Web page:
#
Low dimensional structures in dynamical systems with variable time lags

June 7 to June 11, 2010
at the

American Institute of Mathematics,
Palo Alto, California

organized by

John Mallet-Paret,
Roger Nussbaum,
and Hans-Otto Walther

## Original Announcement

This workshop will focus on low (Hausdorff) dimensional structures in
differential delay equations with state dependent time
lags. The study of such structures seems to offer the
best hope of progress in the broader field. We mention
some examples below.
Periodic solutions of differential delay equations
often play a central role in understanding the dynamics
of the equations, but even proving existence of such
solutions may be nontrivial. Related problems include
uniqueness and stability questions, regularity (real
analyticity) of solutions, and limiting shapes of
periodic solutions under singular limits. Nontrivial
examples are already provided by equations such as
$ax'(t) = f(x(t), x(t-r))$, where $a > 0$ and $r := r(x(t))$,
and $f$ and $r$ are given functions.

The local theory of invariant manifolds is reasonably
well-developed for differential delay equations with
constant time lags, but extending the theory to the state
dependent case presents difficulties, e.g., in proving
higher order differentiability of invariant manifolds.
Related problems are also present for compact attractors,
which are typically known to have finite Hausdorff
dimension in the constant time lag case, and suspected
so for the variable time lag case.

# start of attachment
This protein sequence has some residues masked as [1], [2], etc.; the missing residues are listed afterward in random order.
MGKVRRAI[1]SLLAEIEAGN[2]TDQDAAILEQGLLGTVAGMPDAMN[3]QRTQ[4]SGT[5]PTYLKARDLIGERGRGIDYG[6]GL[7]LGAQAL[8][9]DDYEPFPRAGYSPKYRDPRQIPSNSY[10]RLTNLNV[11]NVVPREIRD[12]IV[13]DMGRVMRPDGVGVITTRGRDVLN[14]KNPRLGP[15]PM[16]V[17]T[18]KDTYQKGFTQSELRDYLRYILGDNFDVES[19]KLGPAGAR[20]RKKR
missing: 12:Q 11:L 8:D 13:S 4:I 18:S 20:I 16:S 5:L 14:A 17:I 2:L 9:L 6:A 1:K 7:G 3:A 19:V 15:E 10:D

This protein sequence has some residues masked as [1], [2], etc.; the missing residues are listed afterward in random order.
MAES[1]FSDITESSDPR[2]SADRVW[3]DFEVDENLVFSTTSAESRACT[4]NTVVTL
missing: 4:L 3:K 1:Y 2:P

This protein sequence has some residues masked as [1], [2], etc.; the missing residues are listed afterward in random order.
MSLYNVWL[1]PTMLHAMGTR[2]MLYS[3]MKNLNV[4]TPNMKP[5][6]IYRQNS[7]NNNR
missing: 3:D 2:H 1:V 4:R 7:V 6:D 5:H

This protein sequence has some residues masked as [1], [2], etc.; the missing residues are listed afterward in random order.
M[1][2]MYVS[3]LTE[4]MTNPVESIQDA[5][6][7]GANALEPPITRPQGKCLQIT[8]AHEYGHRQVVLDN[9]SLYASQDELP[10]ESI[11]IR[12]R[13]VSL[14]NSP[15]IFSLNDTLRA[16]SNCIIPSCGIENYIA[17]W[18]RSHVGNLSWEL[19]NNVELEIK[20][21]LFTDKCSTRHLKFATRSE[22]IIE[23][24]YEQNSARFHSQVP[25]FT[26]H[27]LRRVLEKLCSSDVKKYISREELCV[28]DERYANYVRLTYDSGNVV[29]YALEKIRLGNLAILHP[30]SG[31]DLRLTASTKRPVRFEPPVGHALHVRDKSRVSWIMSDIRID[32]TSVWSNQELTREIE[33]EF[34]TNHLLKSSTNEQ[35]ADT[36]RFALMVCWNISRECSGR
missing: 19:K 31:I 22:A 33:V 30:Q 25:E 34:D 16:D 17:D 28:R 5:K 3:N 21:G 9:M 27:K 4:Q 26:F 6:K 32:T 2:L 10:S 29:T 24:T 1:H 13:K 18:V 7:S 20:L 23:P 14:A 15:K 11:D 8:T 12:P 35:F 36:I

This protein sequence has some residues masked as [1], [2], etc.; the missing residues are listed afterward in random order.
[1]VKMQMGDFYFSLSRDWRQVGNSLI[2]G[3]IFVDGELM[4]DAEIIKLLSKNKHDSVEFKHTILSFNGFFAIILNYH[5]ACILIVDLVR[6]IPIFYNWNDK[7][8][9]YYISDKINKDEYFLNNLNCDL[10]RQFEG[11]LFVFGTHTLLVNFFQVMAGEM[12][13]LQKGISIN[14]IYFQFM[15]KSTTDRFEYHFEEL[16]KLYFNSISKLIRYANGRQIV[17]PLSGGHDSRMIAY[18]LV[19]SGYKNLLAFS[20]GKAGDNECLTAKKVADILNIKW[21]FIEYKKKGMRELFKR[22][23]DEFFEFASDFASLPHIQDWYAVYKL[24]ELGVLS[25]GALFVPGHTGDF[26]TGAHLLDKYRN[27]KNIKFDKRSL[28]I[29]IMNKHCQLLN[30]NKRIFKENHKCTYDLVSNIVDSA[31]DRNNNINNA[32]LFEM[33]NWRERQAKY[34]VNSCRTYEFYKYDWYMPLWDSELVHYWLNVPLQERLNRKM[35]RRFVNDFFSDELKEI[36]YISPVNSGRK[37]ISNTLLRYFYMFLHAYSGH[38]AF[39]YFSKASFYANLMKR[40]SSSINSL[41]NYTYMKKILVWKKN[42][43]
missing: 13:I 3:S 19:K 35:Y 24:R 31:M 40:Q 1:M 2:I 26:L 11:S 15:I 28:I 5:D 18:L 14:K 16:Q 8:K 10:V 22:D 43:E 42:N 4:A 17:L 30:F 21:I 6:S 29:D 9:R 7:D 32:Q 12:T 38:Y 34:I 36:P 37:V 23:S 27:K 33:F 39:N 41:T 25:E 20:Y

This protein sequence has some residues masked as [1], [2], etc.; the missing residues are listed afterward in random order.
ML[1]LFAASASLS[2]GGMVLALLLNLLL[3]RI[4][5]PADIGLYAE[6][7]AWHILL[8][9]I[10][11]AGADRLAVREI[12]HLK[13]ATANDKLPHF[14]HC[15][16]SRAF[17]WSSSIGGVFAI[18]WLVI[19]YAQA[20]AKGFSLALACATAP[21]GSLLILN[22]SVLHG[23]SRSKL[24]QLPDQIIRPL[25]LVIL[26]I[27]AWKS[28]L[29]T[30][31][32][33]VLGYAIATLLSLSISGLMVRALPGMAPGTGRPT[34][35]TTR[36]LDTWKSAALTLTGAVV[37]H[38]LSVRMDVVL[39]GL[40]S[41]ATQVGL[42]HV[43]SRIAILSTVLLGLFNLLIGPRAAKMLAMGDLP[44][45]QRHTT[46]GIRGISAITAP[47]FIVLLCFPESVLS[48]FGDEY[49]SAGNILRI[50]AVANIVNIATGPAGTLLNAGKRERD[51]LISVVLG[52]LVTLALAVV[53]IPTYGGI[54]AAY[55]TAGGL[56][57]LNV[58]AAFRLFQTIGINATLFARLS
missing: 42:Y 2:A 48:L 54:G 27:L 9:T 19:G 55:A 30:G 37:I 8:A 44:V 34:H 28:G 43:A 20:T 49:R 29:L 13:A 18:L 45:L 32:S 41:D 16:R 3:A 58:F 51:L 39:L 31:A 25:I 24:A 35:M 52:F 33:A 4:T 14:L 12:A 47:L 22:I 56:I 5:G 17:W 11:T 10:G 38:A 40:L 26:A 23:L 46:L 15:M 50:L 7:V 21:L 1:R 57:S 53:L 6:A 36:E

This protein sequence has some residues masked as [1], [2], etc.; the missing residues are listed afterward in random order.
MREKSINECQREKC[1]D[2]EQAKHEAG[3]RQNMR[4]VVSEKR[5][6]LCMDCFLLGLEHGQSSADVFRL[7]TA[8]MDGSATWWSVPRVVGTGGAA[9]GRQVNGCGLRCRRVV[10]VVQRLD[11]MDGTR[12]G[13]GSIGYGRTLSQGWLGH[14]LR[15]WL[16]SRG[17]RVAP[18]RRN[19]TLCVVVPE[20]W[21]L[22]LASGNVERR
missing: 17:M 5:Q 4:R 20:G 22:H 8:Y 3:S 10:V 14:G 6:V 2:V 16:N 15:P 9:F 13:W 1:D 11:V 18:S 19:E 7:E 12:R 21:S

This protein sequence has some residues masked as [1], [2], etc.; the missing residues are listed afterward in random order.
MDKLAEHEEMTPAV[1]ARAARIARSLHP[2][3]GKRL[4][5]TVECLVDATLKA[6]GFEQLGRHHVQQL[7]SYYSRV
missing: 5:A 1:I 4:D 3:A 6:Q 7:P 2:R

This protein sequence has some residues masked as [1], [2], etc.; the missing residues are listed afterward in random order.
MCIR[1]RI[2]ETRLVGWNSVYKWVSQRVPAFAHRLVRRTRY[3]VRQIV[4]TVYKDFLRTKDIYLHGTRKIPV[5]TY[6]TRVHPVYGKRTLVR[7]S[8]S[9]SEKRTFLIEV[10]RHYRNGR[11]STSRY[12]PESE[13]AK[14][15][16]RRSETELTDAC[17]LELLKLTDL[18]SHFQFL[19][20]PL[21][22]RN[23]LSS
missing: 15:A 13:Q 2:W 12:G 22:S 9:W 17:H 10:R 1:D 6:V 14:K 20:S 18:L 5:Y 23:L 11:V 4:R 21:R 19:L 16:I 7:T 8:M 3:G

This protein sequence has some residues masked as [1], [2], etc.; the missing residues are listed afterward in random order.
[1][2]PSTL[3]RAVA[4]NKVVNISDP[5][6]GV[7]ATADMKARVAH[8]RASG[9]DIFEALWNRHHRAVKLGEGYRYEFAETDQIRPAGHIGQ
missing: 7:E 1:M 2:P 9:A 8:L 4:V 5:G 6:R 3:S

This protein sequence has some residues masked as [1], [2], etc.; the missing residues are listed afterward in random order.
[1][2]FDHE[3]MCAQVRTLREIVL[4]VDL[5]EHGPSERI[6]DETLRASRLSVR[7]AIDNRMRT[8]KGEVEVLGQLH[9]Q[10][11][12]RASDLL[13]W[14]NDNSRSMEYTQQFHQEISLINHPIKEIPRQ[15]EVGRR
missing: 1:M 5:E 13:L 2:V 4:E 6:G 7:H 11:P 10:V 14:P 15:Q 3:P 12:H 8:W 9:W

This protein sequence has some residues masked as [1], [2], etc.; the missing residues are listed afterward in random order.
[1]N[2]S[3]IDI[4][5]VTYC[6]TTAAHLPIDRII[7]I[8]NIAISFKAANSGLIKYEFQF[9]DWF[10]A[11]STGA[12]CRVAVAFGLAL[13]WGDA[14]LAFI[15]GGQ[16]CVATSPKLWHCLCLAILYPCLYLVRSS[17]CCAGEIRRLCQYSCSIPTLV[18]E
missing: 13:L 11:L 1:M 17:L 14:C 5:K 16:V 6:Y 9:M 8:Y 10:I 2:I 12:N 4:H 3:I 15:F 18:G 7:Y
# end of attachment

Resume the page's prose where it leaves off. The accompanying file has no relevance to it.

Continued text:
The presence of a Morse decomposition for the maximal
attractor occurs for certain classes of systems with a
single delay, or a cyclic structure, with a signed
feedback. Many such systems, under generic conditions,
are of Morse-Smale type and much effort has gone into
studying their global structure. Broadening these results
to systems with multiple delays is a major open question
of much significance, both for the theory and scientific
applications.

One goal of the workshop will be to bring together
established figures in the field with younger researchers
who may become the next generation of leaders. Since many
of the equations which have been extensively studied have
their origin in simplified models from applications,
another objective is to facilitate conversations among
researchers with widely varying degrees of interest in
applications. We expect significant and fruitful advances
in the field to emerge from these interactions.

## Material from the workshop

A list of participants.
The workshop schedule.

A report on the workshop activities.